Frozen mornings, thick fog, and cold so cold that our fires and heating barely register, the heat seeping away as fast as we try to trap it. But then glorious sunshine today, birds singing in the trees, crocus and snowdrops basking in the light, washing on the line for the first time in months and the vibrant smell of Spring in the air.
It has been something of an emotional roller coaster too. A good friend said goodbye to her husband at the best kind of funeral service: no church to soften the strangeness, but lovely, brave words from his daughters which gave a more complete picture of the man we had only known for the last 18 years, complemented by fun-loving images from happier times on the service sheets (far better at conveying the spirit of the man than a sober, single portrait of him in his final days).
Martin and I took a long-overdue trip to Normandy, where we found the house all perfect (thanks to Ron and Grace) except for conclusive evidence of a mouse-party in the study. We had unwisely stored teabags, toiletries, mousetraps, cleaning materials and other items potentially irritating to guests in a wire rack which clearly posed an inviting challenge to our furry friends.
Gnawed and completely emptiedBy the time I had finished it was clear we needed somewhere more robust to store our wares. So whilst Martin set about chopping up more firewood (we kept both fires burning, as the newly-fitted boiler was failing to provide more than a sneer of warmth) I pootled up to the Troc, eventually finding a wooden cabinet for 20e that might just fit.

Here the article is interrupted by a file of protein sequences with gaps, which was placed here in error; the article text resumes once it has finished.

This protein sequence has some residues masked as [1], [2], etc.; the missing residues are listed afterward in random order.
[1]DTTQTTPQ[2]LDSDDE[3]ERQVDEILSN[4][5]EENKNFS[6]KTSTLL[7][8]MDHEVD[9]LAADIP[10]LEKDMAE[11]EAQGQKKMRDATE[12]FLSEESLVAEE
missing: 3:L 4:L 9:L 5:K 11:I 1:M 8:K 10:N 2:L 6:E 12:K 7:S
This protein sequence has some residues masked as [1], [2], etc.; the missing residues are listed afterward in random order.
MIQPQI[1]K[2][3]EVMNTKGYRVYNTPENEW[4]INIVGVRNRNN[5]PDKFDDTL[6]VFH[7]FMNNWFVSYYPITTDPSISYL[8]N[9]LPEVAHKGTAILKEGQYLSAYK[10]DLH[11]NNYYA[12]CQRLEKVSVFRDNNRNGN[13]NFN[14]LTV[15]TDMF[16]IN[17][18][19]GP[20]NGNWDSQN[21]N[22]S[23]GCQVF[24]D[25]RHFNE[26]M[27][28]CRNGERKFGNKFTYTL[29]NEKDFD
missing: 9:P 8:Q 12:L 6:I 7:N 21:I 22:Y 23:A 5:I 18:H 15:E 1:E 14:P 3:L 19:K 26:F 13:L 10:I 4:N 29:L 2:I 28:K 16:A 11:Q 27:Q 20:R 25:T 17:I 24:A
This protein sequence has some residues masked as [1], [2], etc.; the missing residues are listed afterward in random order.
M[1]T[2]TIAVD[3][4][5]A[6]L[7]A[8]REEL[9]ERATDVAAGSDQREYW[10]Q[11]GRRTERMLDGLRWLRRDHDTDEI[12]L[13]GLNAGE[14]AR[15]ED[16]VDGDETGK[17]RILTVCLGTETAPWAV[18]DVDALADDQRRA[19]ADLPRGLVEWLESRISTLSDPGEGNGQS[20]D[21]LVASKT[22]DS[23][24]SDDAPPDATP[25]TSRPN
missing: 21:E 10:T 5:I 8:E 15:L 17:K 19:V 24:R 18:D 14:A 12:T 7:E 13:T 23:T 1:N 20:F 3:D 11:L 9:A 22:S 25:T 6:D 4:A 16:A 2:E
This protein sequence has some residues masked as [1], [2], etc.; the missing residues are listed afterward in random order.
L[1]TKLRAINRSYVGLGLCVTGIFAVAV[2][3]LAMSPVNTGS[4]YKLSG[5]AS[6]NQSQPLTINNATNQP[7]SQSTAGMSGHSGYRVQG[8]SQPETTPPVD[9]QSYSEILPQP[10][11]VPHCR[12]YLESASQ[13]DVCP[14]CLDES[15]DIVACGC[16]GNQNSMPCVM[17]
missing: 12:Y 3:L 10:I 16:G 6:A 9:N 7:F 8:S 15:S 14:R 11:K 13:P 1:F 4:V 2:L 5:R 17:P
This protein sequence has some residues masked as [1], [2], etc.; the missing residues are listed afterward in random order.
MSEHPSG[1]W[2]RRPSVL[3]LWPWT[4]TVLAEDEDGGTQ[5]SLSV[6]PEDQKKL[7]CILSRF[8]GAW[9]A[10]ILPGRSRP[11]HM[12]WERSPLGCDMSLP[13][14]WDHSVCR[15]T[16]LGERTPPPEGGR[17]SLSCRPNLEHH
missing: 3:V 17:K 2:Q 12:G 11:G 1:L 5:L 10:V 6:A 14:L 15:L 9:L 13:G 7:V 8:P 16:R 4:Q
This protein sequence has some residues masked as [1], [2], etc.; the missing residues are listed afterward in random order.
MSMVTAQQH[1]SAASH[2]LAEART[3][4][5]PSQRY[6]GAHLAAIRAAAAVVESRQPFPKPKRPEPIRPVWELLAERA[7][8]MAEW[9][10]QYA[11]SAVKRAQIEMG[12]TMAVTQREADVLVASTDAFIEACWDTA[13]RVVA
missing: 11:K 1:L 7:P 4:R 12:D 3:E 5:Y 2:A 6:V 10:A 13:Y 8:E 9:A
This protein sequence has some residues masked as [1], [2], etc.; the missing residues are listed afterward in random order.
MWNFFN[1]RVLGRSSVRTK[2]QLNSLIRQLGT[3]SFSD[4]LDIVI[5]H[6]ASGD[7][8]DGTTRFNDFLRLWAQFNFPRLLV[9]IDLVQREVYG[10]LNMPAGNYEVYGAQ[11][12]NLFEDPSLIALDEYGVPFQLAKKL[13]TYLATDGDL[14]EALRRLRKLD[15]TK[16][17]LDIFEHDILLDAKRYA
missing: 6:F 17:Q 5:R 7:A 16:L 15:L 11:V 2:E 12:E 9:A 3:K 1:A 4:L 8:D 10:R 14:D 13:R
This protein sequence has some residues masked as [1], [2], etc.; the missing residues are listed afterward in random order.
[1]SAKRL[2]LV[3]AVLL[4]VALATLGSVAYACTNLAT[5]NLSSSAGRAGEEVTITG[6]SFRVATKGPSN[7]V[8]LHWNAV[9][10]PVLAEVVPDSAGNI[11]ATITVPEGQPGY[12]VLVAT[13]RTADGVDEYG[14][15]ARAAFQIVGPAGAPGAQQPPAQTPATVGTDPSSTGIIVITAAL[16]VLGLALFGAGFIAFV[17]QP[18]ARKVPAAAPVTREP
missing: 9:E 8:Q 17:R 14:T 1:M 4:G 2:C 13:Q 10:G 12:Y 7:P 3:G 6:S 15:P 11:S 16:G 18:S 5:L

Well, it did fit once Martin had planed off a few millimetres. And he had to replace the back or the mice would not have been fooled for long. Oh, and fit a catch.
But by the time we left we were able to bundle everything into what we hope is a rodent-proof cache, and left a pile of chopped wood drying out in the pig shed. And fresh curtains at the study door (though they need hemming), and a much tidier study all round.
The fields were a dreadful mess, however, to our uneducated eyes looking completely over-used. There was discarded twine everywhere, and some very feeble-looking sheep and cows. Some had even escaped into the paddock, which at present has no fencing on the house side, so there was a risk they could get into the garden and wreak havoc. Luckily I saw the farmer and was able to ask him to get the cattle back pronto, but given that everywhere looked such a mess (and we saw another dead sheep on our walk) it was not the rural idyll we anticipated.
Rivers of Mud
But we had a lovely weekend in spite of it all. Plentiful food, including oysters, croissants and delicious pastries; wine and warmth; the chance to catch up with Martin's parents and to enjoy the relaxed peace of Normandy.
St Sauveur main square
Something so lovely about these old doors...Well we returned just before midnight Monday night and were back at work Tuesday, so it has taken all week to get straight. Today's sunshine meant that I was able to stick the washing outside, get started on tidying twigs and dead leaves, and let the two remaining hens out to enjoy the garden.
Martin went down to sort out some more bits on Drifter, so I spent a relaxed afternoon chatting to the hens as they accompanied me about the garden. We agreed it was high time they started laying, and that I would ask Max to refresh the hen house by way of barter.
We caught one dog and could find neither the other nor the hen. Our neighbour told us the dogs were 'upstairs' and seemed surprised we had one, and told her the other was in our garden. She was appropriately apologetic, later coming round with flowers and an offer to help buy new hens, but clearly had not made an effort to sort out her fencing after her dog had got through and pestered the hens a month or so ago.
So sadly after getting the hens through the whole winter, and just as we were within cracking distance of a proper free-range egg, death has once again reared its head.
Ironic that the garden birds are singing happily of a fresh start as we bid adieu. To everything its season.